I was reminded of this when I ran into the Ranger's Apprentice series while researching another book. It was a fantasy book, I think, that I read in early college, around 1999, in English, maybe as a paperback. The main character winds up as the apprentice to a forest ranger of some flavor. At some point, a metal canteen becomes horribly dented (maybe during a fight?) and the ranger fixes it by filling the canteen with grain and then adding water before capping it. The expanding grain causes the dents in the canteen to be pushed out. Said ranger later dies, although I don't remember if it was from wounds in battle, or from disease or old age (although for some reason, my brain keeps coming back to the idea of him dying of rabies after being wounded subduing an animal with the disease). Later, the protagonist is with a group that's trying to get into a city which is walled and locked up. He convinces them to follow his plan, which involves wedging two nested pipes into the doorway of the gate into the city, which are filled with soaked grain, the idea being that the expansion will cause the pipes to push out with great force, breaking the gates. They plant the devices, with some losses, and at first, it looks like the devices are doing nothing, and the loss was for naught, but then they start working and break the gates.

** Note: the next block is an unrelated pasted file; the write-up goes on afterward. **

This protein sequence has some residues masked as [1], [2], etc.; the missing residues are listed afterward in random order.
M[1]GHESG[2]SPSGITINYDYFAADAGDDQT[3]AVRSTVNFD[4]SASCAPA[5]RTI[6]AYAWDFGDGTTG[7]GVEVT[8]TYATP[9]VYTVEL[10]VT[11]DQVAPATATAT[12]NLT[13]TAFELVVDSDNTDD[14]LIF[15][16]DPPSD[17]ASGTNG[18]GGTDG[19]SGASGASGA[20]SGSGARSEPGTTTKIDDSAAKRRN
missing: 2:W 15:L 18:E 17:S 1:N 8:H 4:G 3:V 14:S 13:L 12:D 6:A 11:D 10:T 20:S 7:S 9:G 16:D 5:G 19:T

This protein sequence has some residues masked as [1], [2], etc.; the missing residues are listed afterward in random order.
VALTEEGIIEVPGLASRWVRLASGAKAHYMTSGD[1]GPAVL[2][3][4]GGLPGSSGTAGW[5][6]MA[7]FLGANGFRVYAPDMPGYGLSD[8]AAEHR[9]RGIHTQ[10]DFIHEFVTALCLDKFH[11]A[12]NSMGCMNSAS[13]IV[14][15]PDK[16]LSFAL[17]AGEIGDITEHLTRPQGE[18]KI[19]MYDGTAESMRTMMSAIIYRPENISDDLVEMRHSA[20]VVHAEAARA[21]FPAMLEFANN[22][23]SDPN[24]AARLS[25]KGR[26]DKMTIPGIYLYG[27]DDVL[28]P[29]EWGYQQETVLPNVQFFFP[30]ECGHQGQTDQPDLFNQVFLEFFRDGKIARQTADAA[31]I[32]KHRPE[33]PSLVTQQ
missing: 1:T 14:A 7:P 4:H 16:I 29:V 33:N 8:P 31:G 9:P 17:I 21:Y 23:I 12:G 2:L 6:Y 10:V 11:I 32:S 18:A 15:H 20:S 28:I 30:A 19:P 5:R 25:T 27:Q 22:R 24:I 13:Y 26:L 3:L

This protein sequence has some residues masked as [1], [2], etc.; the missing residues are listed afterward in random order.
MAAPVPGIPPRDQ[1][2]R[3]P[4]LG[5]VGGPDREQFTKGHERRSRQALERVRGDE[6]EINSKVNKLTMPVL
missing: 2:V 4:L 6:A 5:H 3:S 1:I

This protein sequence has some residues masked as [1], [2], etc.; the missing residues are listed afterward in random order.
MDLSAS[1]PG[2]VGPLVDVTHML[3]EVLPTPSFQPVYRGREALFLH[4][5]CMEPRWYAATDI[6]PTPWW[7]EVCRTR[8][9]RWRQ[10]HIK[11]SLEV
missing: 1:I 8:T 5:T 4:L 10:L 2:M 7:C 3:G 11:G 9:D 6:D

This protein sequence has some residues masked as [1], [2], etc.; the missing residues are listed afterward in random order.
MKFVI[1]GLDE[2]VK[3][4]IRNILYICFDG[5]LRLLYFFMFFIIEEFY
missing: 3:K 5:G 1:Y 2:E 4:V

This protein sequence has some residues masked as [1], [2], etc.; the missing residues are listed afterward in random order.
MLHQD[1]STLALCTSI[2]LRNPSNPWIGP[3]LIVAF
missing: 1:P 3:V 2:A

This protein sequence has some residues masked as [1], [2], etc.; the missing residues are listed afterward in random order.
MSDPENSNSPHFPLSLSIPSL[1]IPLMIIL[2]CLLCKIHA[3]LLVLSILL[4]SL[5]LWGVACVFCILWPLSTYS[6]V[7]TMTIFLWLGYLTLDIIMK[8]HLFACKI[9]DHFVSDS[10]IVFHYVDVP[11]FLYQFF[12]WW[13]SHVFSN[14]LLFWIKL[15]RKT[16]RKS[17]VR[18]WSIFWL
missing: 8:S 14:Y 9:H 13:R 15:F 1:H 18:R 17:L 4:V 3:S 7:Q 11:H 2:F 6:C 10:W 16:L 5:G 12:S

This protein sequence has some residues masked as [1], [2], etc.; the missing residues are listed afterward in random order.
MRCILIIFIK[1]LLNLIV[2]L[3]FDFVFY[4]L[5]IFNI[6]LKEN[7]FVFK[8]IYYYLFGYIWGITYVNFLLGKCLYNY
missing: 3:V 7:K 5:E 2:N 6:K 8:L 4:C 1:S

I am not 100% certain that it was a fantasy series now that I think about it. I think the mentor was indeed described as a "ranger", and I have a hazy memory of orcs and a darkness spell, but I might be channeling Mooshie from the Drizz't books.
The only other things I remember was an early scene involving a religious order where a religious brother tried to convince one of the nuns that semen was liquid communion, and some other scene involving the main character "curing" an epileptic through sex, only to see them get into an honor battle and having their head smashed in.